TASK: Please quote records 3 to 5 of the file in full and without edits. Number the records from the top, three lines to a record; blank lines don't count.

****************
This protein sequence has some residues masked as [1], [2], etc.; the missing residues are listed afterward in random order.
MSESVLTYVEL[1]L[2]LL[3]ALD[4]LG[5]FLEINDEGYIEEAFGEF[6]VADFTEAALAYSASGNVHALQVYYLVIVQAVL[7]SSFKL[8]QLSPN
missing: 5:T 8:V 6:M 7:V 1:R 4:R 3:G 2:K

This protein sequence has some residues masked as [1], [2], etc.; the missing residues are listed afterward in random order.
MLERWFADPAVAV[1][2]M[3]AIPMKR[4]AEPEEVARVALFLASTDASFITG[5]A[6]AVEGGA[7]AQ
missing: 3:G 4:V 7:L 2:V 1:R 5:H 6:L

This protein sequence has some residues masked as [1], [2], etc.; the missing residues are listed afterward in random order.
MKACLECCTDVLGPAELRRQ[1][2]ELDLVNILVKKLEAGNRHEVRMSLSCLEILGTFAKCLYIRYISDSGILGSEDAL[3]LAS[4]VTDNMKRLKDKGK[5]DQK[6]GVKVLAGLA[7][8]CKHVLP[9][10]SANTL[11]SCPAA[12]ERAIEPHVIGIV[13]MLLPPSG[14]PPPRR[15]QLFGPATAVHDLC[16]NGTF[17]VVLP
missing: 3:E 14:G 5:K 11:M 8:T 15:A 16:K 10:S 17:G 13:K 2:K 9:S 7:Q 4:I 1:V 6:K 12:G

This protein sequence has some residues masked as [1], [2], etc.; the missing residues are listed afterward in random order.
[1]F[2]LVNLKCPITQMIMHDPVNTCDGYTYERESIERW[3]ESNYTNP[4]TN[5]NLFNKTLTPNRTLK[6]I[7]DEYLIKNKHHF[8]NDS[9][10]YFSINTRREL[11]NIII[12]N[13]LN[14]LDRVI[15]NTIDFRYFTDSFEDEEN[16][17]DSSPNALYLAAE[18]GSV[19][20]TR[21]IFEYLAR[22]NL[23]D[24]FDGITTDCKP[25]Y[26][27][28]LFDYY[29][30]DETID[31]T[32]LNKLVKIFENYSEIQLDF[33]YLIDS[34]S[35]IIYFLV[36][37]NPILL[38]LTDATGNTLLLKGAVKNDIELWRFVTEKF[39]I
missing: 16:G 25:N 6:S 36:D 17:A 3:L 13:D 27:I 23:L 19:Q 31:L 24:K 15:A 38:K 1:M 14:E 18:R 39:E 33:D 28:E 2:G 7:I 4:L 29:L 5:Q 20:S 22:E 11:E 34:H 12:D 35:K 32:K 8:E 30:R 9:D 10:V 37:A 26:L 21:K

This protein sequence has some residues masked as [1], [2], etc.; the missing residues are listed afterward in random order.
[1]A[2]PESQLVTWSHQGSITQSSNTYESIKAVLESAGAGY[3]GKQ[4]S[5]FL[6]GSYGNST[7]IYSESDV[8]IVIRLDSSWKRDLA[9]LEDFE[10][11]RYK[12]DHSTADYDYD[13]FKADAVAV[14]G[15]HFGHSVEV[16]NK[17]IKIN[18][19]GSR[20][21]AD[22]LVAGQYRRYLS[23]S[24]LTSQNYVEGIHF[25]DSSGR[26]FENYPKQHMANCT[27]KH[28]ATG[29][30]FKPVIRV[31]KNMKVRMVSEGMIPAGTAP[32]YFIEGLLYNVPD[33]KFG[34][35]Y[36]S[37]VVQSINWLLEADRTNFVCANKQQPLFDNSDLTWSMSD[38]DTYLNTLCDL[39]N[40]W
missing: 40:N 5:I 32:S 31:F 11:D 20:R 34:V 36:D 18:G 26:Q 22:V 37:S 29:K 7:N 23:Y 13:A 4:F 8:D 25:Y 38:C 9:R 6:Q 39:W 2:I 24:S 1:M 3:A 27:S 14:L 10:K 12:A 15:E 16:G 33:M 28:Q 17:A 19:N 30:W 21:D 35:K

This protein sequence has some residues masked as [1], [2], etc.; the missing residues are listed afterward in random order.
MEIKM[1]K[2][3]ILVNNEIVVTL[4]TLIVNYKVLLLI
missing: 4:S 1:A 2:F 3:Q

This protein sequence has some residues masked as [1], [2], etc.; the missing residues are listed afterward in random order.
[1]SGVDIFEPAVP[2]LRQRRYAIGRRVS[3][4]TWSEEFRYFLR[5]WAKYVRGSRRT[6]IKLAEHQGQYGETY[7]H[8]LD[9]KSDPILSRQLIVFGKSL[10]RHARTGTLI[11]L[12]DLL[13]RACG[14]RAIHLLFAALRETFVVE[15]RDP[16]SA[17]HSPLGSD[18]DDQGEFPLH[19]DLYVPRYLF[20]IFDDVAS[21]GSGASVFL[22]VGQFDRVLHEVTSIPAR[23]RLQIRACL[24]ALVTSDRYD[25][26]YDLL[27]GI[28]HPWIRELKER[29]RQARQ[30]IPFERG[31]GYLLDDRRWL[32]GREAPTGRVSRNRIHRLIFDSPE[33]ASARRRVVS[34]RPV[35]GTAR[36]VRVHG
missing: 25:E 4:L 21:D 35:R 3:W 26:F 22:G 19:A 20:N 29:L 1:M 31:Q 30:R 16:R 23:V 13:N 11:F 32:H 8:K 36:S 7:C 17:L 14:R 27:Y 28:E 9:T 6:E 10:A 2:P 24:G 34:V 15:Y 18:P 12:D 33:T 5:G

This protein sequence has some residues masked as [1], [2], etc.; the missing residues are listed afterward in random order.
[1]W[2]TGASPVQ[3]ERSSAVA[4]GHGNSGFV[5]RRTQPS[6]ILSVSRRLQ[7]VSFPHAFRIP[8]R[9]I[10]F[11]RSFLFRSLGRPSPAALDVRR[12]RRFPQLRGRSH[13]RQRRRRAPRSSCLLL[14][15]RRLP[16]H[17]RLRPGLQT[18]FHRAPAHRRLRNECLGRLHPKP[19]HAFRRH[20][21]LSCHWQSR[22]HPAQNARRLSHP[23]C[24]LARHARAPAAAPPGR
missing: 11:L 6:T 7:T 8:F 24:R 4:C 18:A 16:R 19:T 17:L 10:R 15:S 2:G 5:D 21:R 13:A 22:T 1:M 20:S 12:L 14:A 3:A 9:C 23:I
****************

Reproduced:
This protein sequence has some residues masked as [1], [2], etc.; the missing residues are listed afterward in random order.
MKACLECCTDVLGPAELRRQ[1][2]ELDLVNILVKKLEAGNRHEVRMSLSCLEILGTFAKCLYIRYISDSGILGSEDAL[3]LAS[4]VTDNMKRLKDKGK[5]DQK[6]GVKVLAGLA[7][8]CKHVLP[9][10]SANTL[11]SCPAA[12]ERAIEPHVIGIV[13]MLLPPSG[14]PPPRR[15]QLFGPATAVHDLC[16]NGTF[17]VVLP
missing: 3:E 14:G 5:K 11:M 8:T 15:A 16:K 10:S 17:G 13:K 2:K 9:S 7:Q 4:I 1:V 6:K 12:G

This protein sequence has some residues masked as [1], [2], etc.; the missing residues are listed afterward in random order.
[1]F[2]LVNLKCPITQMIMHDPVNTCDGYTYERESIERW[3]ESNYTNP[4]TN[5]NLFNKTLTPNRTLK[6]I[7]DEYLIKNKHHF[8]NDS[9][10]YFSINTRREL[11]NIII[12]N[13]LN[14]LDRVI[15]NTIDFRYFTDSFEDEEN[16][17]DSSPNALYLAAE[18]GSV[19][20]TR[21]IFEYLAR[22]NL[23]D[24]FDGITTDCKP[25]Y[26][27][28]LFDYY[29][30]DETID[31]T[32]LNKLVKIFENYSEIQLDF[33]YLIDS[34]S[35]IIYFLV[36][37]NPILL[38]LTDATGNTLLLKGAVKNDIELWRFVTEKF[39]I
missing: 16:G 25:N 6:S 36:D 17:A 3:L 13:D 27:I 23:L 19:Q 31:L 24:K 15:A 38:K 1:M 14:E 18:R 39:E 33:D 28:E 2:G 7:I 4:L 29:L 5:Q 20:S 22:E 11:E 34:H 12:D 35:K 32:K 8:E 30:R 9:D 10:V 37:A 26:L 21:K

This protein sequence has some residues masked as [1], [2], etc.; the missing residues are listed afterward in random order.
[1]A[2]PESQLVTWSHQGSITQSSNTYESIKAVLESAGAGY[3]GKQ[4]S[5]FL[6]GSYGNST[7]IYSESDV[8]IVIRLDSSWKRDLA[9]LEDFE[10][11]RYK[12]DHSTADYDYD[13]FKADAVAV[14]G[15]HFGHSVEV[16]NK[17]IKIN[18][19]GSR[20][21]AD[22]LVAGQYRRYLS[23]S[24]LTSQNYVEGIHF[25]DSSGR[26]FENYPKQHMANCT[27]KH[28]ATG[29][30]FKPVIRV[31]KNMKVRMVSEGMIPAGTAP[32]YFIEGLLYNVPD[33]KFG[34][35]Y[36]S[37]VVQSINWLLEADRTNFVCANKQQPLFDNSDLTWSMSD[38]DTYLNTLCDL[39]N[40]W
missing: 40:N 5:I 32:S 31:F 11:D 20:R 34:V 36:D 18:G 26:Q 22:V 37:S 29:K 7:N 23:Y 13:A 4:F 8:D 25:Y 38:C 9:R 6:Q 39:W 2:I 24:S 1:M 3:A 27:S 14:L 10:K 12:A 15:E 16:G 33:M 28:Q 17:A 19:N 30:W 21:D 35:K